The introduction to this collection of Iván A. Schulman’s essays outlines his basic interpretation of modernism in Latin American literature. Briefly stated, the general thesis is that modernism cannot be limited to any one generation, such as that of Martí or Darío, because its renovating thrust in matters of language, style, and thought extends into the present day as a fundamental concern or attitude in creative art and literature. As he acknowledges, this interpretation has been well documented by several major literary critics, among whom are Federico de Onís, Juan Ramón Jiménez, Manuel Pedro González, Max Henríquez Ureña, and Ricardo Gullón.

As the title of the work indicates, however, the seven essays reproduced here focus on the genesis of modernism. Schulman seeks to establish that this literary movement was initiated by Jose Martí, Manuel Gutiérrez Nájera, José Asunción Silva, and Julián del Casal in the years 1875-1882. Schulman’s concern is to justify the claim that these men were not the precursors of the modernist movement but its founders, and that in Rubén Darío one finds a pulling together of the tendencies and artistic emphases characterizing the works of these founders.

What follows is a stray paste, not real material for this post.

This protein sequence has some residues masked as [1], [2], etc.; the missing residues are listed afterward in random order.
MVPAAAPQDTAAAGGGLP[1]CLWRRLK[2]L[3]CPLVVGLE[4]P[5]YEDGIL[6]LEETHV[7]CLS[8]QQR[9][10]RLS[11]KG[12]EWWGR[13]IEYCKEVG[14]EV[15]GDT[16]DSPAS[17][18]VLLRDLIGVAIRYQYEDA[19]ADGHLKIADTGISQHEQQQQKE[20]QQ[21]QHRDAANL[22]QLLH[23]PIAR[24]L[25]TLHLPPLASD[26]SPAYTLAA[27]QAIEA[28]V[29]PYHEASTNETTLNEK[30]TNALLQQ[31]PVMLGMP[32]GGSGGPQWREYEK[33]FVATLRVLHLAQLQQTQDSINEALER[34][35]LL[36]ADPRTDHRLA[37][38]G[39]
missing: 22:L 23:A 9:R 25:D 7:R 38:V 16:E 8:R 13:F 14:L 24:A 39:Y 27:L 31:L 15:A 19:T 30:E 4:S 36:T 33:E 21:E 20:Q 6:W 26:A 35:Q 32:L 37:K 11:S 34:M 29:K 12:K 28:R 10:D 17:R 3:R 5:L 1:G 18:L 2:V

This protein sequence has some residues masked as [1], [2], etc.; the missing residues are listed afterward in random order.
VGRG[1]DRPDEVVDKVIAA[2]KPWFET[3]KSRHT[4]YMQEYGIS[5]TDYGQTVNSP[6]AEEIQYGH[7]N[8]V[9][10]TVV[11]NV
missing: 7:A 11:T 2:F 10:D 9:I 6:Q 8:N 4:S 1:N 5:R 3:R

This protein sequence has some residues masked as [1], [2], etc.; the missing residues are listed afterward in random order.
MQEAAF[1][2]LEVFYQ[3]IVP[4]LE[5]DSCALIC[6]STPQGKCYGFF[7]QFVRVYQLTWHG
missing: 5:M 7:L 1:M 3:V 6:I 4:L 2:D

To give added strength to his interpretation, Sehulman might have provided a more extensive analysis of Darío ’s works and thus clarified his role as synthesist and elaborator rather than founder. Such a procedure would have shown wherein Darío ’s poetry and other writings brought new emphases to Latin American literature and wherein he developed tendencies already present in the four mentioned writers. It would have provided, also, more adequate grounds for delineating the basic structures of modernist literature, which seems to be a recurring need.

Sehulman’s descriptive analysis gives primary attention to Martí and Gutiérrez Nájera. It is perceptive and thorough in working through matters of historical antecedence, relationships to European authors, the use of colors, metaphors, images, and contrasting comparisons. Nevertheless, one might have hoped for some comment on the literary effectiveness of the stylistic and conceptual innovations of these early modernist authors.